“Defendant fails to bring forth any evidence suggestive of her status as a journalist. For example, there is no evidence of (1) any education in journalism; (2) any credentials or proof of any affiliation with any recognized news entity; (3) proof of adherence to journalistic standards such as editing, fact-checking, or disclosures of conflicts of interest; (4) keeping notes of conversations and interviews conducted; (5) mutual understanding or agreement of confidentiality between the defendant and his/her sources; (6) creation of an independent product rather than assembling writings and postings of others; or (7) contacting “the other side” to get both sides of a story. Without evidence of this nature, defendant is not ‘media.’”
At some point, someone – whether the legislative or judicial branches – must proffer an objective definition of “the media” or “journalist” if these statutes are going to have any meaningful effect.
I realize there is a subtle difference between “journalist” and “media” but not much. I don’t have an answer for this issue. Perhaps Jonah Goldberg is right: abolish all special protection for “the media” if in fact everyone and anyone can now call themselves a “citizen journalist.” But good luck getting those laws changed in the face of stiff media lobbying. If anything, there may be efforts to add internet blogs to Oregon’s list of “publications.” At some point, someone – whether the legislative or judicial branches – must proffer an objective definition of “the media” or “journalist” if these statutes are going to have any meaningful effect. If not, then I agree with Goldberg and let’s just abolish all special protection for “the media” who now include anyone with a smart phone.
Bruce McCain is a retired Multnomah County Sheriff’s Captain, an attorney in private practice and a member of the Victoria Taft.com Blogforce
Diane Feinstein’s blogger persecution fetish is obscene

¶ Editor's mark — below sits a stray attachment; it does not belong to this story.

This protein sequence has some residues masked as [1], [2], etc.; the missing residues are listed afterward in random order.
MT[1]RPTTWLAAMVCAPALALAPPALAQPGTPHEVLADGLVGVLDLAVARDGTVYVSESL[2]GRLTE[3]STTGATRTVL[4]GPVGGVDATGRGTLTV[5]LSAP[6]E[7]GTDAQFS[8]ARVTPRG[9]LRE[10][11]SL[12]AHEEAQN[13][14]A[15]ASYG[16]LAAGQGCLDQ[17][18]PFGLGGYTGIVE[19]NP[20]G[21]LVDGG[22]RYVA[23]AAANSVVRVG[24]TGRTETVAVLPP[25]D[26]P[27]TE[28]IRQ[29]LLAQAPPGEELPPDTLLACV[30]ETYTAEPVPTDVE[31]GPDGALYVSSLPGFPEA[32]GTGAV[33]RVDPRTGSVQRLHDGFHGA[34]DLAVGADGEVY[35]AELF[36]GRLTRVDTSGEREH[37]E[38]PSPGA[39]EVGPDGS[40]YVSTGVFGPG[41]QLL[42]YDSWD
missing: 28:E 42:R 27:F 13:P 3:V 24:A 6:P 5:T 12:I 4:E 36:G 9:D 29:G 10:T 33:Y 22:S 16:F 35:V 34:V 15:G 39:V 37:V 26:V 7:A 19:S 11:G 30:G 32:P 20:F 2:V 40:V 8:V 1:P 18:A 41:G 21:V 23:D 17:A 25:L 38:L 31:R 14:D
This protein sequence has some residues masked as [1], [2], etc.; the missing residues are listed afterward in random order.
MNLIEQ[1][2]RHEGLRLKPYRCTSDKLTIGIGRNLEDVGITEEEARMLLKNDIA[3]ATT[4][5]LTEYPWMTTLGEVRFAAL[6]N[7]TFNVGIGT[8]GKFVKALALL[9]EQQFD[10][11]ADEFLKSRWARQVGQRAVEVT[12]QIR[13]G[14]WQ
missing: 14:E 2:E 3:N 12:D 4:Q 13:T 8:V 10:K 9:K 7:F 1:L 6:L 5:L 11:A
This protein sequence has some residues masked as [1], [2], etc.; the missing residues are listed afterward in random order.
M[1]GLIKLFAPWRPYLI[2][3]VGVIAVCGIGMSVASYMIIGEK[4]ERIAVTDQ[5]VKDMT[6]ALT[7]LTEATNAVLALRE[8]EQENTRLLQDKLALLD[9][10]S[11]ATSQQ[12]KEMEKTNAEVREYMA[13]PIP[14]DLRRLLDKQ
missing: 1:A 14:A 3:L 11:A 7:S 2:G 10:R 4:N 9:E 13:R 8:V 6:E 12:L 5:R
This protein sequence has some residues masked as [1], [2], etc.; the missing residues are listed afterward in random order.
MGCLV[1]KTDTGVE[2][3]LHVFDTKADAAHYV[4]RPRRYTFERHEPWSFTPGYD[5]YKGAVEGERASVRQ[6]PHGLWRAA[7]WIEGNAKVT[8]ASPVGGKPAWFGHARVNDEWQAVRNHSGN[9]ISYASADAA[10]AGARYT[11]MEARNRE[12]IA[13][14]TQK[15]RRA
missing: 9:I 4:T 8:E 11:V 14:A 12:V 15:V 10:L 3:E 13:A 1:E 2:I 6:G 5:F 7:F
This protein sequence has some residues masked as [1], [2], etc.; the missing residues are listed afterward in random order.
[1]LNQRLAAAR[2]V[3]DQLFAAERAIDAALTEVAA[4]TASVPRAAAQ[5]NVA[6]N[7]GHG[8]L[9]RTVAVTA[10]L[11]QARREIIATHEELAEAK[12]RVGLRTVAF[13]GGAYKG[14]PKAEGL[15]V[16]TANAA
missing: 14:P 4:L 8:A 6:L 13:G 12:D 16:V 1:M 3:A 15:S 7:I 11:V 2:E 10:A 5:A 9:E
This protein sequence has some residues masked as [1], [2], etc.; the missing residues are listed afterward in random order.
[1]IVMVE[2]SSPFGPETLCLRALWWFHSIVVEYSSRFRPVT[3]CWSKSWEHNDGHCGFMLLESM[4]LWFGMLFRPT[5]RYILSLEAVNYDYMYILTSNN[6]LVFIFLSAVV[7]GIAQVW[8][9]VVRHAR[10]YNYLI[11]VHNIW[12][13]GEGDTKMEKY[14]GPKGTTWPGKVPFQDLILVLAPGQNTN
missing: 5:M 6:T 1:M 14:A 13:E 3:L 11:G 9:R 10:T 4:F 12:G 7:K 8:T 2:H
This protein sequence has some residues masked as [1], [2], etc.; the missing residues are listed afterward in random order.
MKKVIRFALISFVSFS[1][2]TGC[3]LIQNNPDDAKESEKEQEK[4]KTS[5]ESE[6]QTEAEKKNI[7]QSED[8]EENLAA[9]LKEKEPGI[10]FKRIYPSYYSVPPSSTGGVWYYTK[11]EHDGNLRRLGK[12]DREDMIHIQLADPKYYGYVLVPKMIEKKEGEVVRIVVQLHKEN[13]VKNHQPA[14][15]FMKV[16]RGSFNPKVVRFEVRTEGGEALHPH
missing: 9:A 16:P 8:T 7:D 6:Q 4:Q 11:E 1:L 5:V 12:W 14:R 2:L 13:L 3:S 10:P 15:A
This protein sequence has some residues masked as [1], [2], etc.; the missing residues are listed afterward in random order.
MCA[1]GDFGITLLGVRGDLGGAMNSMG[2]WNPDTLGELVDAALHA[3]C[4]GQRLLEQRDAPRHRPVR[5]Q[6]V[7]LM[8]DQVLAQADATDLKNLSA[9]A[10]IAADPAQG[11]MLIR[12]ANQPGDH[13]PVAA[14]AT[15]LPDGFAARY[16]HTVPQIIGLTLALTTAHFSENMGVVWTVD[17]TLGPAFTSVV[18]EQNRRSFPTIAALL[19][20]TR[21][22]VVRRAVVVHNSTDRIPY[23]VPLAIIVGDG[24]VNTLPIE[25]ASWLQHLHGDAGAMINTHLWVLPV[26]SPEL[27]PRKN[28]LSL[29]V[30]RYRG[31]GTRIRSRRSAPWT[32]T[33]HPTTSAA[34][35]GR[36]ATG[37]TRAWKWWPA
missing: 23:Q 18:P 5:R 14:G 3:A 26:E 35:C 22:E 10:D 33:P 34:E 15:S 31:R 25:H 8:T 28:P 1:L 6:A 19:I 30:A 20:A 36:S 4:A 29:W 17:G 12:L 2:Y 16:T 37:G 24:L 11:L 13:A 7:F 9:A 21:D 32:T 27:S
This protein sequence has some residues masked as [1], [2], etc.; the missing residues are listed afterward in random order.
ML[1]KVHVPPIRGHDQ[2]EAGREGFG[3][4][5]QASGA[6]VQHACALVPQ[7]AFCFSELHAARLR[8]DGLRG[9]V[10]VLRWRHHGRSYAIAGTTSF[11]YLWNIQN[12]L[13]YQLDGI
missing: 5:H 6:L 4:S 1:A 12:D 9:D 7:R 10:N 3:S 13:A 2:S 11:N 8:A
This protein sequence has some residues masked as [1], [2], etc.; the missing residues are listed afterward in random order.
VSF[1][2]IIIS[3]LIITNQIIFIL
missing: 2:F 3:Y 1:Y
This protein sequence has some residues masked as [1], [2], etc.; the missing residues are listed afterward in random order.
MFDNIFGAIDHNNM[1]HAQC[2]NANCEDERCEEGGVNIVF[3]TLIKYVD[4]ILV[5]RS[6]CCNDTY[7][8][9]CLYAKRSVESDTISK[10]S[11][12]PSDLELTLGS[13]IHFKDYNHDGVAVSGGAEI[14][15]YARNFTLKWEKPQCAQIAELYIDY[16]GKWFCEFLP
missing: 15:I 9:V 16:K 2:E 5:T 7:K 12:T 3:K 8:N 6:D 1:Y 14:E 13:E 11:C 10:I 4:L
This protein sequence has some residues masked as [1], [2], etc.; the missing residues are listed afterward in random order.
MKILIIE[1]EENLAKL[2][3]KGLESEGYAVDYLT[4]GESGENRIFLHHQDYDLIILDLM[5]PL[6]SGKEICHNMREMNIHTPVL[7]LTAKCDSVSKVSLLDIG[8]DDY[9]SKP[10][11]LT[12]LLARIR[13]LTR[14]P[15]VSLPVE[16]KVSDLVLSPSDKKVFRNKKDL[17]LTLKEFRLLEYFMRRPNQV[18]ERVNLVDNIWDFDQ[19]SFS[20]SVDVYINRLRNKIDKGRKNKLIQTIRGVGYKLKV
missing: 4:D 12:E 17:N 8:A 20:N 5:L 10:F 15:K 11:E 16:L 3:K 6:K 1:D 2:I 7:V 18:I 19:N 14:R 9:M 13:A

By Scott St. Clair
Who died and made Dianne Feinstein the newest William Randolph Hearst deciding who is and who ain’t a journalist? This paraphrase of what every kid in America has said at one time or another to the grade-school busybody who shoves everyone aside to make up her own tetherball rules or decide that her friends get first in line at the drinking fountain, fits California’s Democratic senior U.S. senator to a tee.
Feinstein wants the federal government to define who is and who is not a “real journalist.” During Senate deliberation of a new federal “shield law” to protect journalists from being forced to disclose sources, she proposed an amendment that would limit its application to what she called “real reporters.”
Setting aside for the sake of argument that part of the First Amendment that says “Congress shall make no law…abridging the freedom…of the press…” that makes this a legally-dubious and specious effort, from a policy standpoint, what she is doing is deplorable public policy.
Her amendment “defines a ‘covered journalist’ as someone who gathers and reports news for ‘an entity or service that disseminates news and information.’”
This begs the question as to what qualifies as “an entity or service that disseminates news and information.” Nobody rightly knows. One thing we do know from listening to her, however, is that she’s on the warpath to exclude bloggers – especially teenaged bloggers – from any protection or coverage at all.
Have California bloggers been so unkind to her that she now has a fetish to persecute them?